Mike Rice Rutgers Scandal: Is There a Rush to Judgment?
As someone who has covered just about every sports scandal over the last 25 years, I have to say that I think the sports world is overreacting a bit to the Rutgers/Mike Rice episode.
First, if you haven't seen it, I have to warn you that Rice's abuse of his basketball players--pushing them, throwing basketballs at them and using anti-gay slurs--is uglier than Joan Rivers ragging on Angelina Jolie.
There isn't any question that a coach who engages in this kind of behavior should be punished. And that's what Rutgers Athletic Director Tim Pernetti, who saw the tape last Nov. 26, thought. It isn't clear when the recording was made but it seems probably at least five months earlier when allegations of Rice's behavior first surfaced in June. Pernetti claims to have investigated Rice's action twice, once in June and again in November. He ultimately fined Rice $50,000, ordered him to attend anger-management classes, and suspended him for three games.
ESPN and others are reporting that it is unclear what sort of investigation Pernetti undertook, whether it was internal within by school or if he hired an outside firm. Whatever Pernetti did or didn't do, the tape has now, in the parlance of our time, gone viral, and politicians all over the state of New Jersey are checking in, most prominently Gov. Chris Christie, who condemned Rice's actions and called for him to be fired. As of yesterday morning, they got their wish when Rutgers terminated Rice.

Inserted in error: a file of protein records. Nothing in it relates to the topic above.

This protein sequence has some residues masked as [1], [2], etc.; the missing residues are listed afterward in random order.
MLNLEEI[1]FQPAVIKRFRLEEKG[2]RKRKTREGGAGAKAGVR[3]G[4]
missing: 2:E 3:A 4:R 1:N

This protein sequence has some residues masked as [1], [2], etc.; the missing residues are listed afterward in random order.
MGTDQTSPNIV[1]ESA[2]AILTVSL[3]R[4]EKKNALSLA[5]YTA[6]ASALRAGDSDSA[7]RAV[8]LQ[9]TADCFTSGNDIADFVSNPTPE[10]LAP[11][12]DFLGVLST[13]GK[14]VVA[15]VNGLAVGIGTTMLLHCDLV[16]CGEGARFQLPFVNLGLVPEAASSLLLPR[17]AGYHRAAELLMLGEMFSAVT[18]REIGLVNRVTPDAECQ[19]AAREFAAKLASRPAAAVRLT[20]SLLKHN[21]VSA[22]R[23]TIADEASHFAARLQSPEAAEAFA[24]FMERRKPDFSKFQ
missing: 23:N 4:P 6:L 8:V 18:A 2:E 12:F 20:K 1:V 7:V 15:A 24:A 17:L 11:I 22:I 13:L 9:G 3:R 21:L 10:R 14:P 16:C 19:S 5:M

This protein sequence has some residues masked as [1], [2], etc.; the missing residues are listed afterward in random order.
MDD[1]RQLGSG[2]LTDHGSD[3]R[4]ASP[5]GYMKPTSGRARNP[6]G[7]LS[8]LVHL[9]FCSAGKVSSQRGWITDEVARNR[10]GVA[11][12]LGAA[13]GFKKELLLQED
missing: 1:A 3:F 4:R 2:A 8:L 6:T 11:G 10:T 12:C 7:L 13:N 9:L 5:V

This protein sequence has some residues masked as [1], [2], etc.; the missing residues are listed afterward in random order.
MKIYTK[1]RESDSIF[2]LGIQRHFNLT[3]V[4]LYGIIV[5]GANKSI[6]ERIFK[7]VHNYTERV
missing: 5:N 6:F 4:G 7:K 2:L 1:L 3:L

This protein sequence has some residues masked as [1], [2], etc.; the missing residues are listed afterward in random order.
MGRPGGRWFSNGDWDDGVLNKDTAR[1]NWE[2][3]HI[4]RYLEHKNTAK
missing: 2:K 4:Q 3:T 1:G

First, I want to say to Christie if he reads this: That's a brave stand there, Boss Man. The gay slurs really offended you, though you yourself haven't had the guts to stand up for gay marriage. Maybe you're getting to the right place in your own way.
There here are a few other things, though, about the Rice scandal that are bugging me.
Rice's record as a basketball coach: In his three seasons at Rutgers, his teams are 44-51. What seems to bother Rice's basketball critics the most is that, while he's been 28-15 outside the conference, he's been an embarrassing 16-38 in the Big East. And this season the Scarlet Knights were a ridiculous 225th in the country in scoring. Reverse his record in the conference to 38-16, and his overall record is 66-31. I'm not saying that this is the reason that Rice was fired, but I am saying that it made it easier for those who condemn Rice's behavior to get him out of there. If Rice had been a winner at Rutgers, he might have had more defenders.
You know what I'm talking about: Basketball coaches are the most fiery and abusive of their players of any sport. But why was Bobby Knight, to single out just the most famous example, given so many chances after exhibiting terrifying behavior in public many times? We all know the answer: He won. (No one had to secretly videotape him, either; he threw his fits on national TV several times a year.)